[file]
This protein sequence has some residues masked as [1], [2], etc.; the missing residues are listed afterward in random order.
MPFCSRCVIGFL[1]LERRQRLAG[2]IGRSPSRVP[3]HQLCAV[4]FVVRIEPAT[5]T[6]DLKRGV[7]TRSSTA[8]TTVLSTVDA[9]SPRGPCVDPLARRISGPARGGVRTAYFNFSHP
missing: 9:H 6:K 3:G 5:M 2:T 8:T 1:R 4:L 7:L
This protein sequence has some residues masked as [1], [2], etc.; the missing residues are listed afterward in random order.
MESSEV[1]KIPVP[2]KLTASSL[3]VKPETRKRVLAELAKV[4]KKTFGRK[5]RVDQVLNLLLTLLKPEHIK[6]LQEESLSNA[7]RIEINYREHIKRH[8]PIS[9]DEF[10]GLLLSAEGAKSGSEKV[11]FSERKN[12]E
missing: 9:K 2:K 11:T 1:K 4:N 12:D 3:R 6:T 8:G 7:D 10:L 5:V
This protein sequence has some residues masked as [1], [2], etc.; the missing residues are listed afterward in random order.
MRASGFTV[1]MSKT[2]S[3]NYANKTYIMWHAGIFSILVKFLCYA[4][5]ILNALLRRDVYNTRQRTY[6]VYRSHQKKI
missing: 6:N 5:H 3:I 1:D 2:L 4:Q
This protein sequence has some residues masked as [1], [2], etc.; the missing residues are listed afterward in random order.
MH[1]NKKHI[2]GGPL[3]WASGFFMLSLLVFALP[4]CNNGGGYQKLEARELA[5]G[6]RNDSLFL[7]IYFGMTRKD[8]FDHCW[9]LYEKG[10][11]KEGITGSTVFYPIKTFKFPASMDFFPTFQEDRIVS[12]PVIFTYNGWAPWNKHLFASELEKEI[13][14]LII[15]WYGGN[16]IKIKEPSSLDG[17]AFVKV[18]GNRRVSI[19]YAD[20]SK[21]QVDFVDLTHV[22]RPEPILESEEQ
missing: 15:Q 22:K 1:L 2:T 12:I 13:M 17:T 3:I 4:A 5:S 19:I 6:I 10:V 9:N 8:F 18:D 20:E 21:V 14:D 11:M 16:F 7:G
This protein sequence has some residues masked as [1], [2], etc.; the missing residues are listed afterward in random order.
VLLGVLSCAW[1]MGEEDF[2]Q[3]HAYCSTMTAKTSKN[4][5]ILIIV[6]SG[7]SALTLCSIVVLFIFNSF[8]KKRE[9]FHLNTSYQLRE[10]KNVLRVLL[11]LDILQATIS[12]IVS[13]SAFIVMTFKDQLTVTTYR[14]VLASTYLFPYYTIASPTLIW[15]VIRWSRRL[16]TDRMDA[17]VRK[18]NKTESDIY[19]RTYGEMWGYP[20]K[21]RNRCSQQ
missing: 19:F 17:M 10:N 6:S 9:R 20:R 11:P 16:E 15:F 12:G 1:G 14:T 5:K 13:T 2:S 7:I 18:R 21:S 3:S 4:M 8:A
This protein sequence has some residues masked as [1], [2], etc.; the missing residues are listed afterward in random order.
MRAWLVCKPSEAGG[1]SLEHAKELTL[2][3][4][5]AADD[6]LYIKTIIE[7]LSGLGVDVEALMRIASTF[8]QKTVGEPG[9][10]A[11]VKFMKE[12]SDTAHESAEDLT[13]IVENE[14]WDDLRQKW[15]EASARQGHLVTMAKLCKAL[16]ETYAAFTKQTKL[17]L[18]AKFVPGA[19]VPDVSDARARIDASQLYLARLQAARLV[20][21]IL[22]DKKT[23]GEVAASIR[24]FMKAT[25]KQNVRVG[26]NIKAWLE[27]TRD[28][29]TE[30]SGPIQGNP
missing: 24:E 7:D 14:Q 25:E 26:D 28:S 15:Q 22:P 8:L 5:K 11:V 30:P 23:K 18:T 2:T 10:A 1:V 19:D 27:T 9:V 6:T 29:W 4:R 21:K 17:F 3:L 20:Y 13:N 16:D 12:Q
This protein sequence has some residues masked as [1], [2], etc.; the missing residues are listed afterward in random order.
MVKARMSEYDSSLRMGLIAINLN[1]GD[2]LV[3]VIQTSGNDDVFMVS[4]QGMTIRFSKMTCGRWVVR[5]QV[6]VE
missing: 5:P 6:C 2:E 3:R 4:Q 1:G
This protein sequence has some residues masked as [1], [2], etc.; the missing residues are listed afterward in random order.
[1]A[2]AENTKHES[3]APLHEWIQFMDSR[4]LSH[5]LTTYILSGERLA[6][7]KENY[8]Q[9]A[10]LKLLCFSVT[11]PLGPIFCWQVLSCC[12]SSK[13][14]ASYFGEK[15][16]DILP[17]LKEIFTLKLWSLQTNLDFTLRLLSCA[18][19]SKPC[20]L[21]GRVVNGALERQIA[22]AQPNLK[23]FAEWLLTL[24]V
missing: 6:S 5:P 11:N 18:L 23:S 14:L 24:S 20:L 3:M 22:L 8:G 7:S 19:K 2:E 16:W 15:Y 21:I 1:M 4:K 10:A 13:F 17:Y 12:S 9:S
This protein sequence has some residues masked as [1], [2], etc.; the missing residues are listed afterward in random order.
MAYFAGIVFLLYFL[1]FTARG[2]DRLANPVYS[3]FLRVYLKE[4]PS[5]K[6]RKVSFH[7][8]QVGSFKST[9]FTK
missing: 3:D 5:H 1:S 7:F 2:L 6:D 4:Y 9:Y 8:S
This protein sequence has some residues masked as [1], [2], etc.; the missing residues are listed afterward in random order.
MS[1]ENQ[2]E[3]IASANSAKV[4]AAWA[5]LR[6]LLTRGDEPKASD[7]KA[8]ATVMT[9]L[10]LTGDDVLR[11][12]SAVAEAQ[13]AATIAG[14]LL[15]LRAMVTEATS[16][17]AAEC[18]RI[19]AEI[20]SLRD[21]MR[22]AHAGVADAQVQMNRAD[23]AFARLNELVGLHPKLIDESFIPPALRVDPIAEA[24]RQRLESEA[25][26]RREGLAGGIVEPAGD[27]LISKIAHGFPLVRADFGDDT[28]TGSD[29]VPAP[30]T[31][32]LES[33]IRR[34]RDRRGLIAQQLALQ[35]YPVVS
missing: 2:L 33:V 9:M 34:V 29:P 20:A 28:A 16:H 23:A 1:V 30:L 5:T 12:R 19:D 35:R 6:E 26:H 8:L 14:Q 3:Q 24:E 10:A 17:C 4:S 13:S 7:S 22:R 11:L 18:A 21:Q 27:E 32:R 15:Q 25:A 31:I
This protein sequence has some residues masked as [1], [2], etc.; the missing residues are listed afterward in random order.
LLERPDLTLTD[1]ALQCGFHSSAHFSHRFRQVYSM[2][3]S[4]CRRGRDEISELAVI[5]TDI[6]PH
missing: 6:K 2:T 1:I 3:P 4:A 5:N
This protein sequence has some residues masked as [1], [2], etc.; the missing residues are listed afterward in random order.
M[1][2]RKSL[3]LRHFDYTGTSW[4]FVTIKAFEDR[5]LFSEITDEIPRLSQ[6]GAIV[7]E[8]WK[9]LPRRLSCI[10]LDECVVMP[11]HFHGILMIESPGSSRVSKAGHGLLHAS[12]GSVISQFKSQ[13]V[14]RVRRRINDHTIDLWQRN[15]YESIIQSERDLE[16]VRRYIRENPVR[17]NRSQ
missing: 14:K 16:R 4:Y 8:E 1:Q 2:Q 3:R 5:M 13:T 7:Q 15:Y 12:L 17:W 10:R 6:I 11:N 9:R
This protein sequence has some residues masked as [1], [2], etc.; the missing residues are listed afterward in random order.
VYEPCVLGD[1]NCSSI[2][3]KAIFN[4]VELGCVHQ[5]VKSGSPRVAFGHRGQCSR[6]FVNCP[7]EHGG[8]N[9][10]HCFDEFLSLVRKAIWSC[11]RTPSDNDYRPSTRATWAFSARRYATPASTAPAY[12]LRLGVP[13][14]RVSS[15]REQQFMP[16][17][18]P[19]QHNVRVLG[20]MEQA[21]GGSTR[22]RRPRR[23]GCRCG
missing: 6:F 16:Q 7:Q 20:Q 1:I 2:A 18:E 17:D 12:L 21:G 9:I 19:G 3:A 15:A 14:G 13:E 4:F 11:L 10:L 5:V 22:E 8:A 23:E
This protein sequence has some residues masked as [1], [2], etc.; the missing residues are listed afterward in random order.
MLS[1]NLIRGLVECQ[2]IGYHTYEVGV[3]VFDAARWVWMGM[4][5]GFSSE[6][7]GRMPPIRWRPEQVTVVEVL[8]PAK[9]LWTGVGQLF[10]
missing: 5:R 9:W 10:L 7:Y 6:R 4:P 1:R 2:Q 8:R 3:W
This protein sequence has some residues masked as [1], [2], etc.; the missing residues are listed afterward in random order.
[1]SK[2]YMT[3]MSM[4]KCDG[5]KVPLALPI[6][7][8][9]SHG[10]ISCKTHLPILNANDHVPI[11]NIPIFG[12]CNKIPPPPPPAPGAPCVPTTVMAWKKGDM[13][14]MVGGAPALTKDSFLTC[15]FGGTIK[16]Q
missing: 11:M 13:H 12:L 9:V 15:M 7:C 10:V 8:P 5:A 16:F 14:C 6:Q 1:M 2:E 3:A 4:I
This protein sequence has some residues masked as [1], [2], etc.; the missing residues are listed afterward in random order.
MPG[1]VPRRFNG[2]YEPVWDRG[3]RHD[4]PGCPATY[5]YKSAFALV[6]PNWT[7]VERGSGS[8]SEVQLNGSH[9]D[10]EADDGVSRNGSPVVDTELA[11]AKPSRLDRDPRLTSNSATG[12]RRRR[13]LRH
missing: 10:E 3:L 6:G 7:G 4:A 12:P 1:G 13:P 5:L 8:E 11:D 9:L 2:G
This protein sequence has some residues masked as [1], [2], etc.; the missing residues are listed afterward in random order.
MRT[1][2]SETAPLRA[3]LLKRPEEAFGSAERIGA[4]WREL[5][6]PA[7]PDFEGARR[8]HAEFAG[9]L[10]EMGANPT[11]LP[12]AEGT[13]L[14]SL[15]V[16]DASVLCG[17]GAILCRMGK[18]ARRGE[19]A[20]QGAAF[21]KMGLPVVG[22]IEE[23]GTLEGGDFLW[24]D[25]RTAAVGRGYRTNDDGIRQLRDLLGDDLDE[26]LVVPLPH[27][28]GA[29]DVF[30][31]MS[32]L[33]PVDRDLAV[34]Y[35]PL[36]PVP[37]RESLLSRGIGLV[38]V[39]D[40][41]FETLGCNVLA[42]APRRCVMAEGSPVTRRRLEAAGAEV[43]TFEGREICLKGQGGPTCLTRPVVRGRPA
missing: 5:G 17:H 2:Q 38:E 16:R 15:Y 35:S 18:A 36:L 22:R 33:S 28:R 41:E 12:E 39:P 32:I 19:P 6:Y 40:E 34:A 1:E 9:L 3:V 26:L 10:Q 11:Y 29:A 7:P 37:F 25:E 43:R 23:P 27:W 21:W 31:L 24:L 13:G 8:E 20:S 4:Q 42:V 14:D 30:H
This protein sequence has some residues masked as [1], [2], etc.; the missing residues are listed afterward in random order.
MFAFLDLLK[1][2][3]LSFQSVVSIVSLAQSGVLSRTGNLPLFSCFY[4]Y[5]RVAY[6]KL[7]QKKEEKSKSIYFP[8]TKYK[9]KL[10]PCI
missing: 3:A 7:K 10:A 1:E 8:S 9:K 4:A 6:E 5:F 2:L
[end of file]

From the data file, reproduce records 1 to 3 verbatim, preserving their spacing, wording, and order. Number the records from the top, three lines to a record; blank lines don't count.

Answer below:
This protein sequence has some residues masked as [1], [2], etc.; the missing residues are listed afterward in random order.
MPFCSRCVIGFL[1]LERRQRLAG[2]IGRSPSRVP[3]HQLCAV[4]FVVRIEPAT[5]T[6]DLKRGV[7]TRSSTA[8]TTVLSTVDA[9]SPRGPCVDPLARRISGPARGGVRTAYFNFSHP
missing: 9:H 6:K 3:G 5:M 2:T 8:T 1:R 4:L 7:L
This protein sequence has some residues masked as [1], [2], etc.; the missing residues are listed afterward in random order.
MESSEV[1]KIPVP[2]KLTASSL[3]VKPETRKRVLAELAKV[4]KKTFGRK[5]RVDQVLNLLLTLLKPEHIK[6]LQEESLSNA[7]RIEINYREHIKRH[8]PIS[9]DEF[10]GLLLSAEGAKSGSEKV[11]FSERKN[12]E
missing: 9:K 2:K 11:T 1:K 4:N 12:D 3:R 6:T 8:G 7:D 10:L 5:V
This protein sequence has some residues masked as [1], [2], etc.; the missing residues are listed afterward in random order.
MRASGFTV[1]MSKT[2]S[3]NYANKTYIMWHAGIFSILVKFLCYA[4][5]ILNALLRRDVYNTRQRTY[6]VYRSHQKKI
missing: 6:N 5:H 3:I 1:D 2:L 4:Q